“Elements” – Bio-Fool’s Paradise-II: Technology vs Economics – The graveyard of biofuel technologies is filled with good intentions and even great technologies. As discussed in Part I, the major cause of the high mortality rate is that biofuels cannot economically compete against the fossil fuel it is designed to replace.
Technology developers often think big…usually too big. A common mistake is that a biofuel breakthrough can replace the targeted fossil fuel in the largest, which often translates into lowest priced, market. For solids biofuels, for example, coal is a favorite target. If the economics of the new process cannot compete in the coal-firing sector, then project developers might look at coking coal, which has higher prices, or instead of fuels, higher-value specialty chemicals could be investigated.
A related mistake is attempting to replace fossil fuels in low-cost electricity regions, such as Canada. Europe is a more popular target because of generally higher costs and greater incentives to reduce carbon emissions. A biofuel may also be more competitive in island and remote communities, especially those that are off-grid.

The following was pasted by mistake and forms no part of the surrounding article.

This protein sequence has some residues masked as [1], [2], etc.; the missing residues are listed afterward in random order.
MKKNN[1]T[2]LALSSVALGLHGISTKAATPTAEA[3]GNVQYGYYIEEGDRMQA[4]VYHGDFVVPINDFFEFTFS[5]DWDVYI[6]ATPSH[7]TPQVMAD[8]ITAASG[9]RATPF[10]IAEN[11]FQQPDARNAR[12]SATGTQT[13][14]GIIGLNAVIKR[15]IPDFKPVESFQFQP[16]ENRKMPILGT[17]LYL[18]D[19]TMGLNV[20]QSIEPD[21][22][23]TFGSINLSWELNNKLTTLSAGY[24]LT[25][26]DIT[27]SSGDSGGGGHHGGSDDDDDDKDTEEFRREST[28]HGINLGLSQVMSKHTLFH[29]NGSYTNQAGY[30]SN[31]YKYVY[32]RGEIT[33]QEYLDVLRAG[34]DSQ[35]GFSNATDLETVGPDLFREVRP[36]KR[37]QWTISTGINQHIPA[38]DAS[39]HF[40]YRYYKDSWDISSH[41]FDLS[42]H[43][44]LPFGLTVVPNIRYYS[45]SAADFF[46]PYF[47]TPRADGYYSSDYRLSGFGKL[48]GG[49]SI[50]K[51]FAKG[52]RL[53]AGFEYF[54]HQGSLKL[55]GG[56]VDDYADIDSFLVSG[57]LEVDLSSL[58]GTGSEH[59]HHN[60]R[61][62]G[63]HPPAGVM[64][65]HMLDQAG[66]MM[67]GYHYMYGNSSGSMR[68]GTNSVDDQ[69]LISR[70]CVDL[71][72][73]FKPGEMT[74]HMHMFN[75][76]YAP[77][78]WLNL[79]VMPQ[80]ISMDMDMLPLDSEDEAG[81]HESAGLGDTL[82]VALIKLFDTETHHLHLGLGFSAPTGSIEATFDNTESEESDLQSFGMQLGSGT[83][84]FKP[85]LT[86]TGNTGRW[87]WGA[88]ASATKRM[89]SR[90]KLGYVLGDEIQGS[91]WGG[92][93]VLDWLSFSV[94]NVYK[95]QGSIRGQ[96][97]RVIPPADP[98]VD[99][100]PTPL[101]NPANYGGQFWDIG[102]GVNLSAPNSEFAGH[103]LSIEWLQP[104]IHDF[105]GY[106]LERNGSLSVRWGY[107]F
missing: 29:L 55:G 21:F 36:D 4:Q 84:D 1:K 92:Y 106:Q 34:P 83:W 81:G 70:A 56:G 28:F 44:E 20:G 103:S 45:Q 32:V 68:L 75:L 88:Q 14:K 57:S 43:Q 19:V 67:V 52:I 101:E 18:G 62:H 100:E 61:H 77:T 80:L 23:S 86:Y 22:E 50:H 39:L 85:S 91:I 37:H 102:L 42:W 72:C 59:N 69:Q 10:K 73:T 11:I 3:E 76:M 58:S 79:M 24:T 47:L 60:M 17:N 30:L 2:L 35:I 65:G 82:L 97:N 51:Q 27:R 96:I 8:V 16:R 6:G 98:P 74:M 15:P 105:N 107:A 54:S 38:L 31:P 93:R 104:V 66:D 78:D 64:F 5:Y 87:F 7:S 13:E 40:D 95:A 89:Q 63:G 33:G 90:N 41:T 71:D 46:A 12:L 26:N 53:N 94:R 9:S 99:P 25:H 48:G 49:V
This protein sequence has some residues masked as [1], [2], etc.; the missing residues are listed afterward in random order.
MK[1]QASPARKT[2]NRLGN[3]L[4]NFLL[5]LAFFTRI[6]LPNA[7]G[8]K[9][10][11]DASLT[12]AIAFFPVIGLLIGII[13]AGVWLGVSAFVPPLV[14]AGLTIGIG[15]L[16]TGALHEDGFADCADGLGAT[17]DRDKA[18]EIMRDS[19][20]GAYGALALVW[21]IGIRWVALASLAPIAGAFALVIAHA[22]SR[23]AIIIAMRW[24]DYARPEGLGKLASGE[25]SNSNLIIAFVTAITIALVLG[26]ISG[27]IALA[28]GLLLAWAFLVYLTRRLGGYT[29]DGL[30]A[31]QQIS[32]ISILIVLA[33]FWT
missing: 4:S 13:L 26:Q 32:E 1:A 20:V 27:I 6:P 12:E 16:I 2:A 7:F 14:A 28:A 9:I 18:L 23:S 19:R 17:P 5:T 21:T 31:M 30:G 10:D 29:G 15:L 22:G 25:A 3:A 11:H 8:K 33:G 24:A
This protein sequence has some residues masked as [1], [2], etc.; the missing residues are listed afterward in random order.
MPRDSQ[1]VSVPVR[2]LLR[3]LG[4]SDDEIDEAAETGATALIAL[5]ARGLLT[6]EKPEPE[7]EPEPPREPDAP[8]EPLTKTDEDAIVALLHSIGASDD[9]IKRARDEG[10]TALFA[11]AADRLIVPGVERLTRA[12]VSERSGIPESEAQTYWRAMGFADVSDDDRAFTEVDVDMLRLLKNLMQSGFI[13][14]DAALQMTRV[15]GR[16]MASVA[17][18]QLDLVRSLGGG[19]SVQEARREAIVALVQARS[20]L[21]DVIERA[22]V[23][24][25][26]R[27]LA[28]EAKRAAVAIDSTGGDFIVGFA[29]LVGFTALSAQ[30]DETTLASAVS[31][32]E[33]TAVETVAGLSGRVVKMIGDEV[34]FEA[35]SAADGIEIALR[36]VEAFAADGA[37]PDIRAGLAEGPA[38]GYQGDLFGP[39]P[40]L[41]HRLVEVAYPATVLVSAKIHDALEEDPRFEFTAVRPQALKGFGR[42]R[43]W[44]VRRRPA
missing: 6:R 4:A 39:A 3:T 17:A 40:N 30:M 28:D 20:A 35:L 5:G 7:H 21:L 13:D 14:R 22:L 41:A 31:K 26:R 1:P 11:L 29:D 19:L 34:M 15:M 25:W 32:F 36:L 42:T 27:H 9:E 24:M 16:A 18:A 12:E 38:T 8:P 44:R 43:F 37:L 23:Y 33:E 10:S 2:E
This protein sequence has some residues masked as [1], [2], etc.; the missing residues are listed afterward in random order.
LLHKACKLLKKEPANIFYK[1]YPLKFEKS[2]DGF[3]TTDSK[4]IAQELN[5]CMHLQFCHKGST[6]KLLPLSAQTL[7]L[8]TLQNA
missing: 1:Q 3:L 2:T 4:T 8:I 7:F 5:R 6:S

Another feature that affects the cost competitiveness of biofuels is the delivered cost of biomass and the quality of the biomass. Residual biomass is often less expensive. Biomass from invasive species control and waste treatment can have tipping fees associated with it.
The bottom line is that a market must be identified where the biofuel is cost competitive with the fossil fuel that it replaces. Energy/fuel costs, biomass costs, and carbon incentives are important factors to take into consideration. If the biofuel needs a $100/te carbon tax, then you must find a jurisdiction that has it or wait until one does.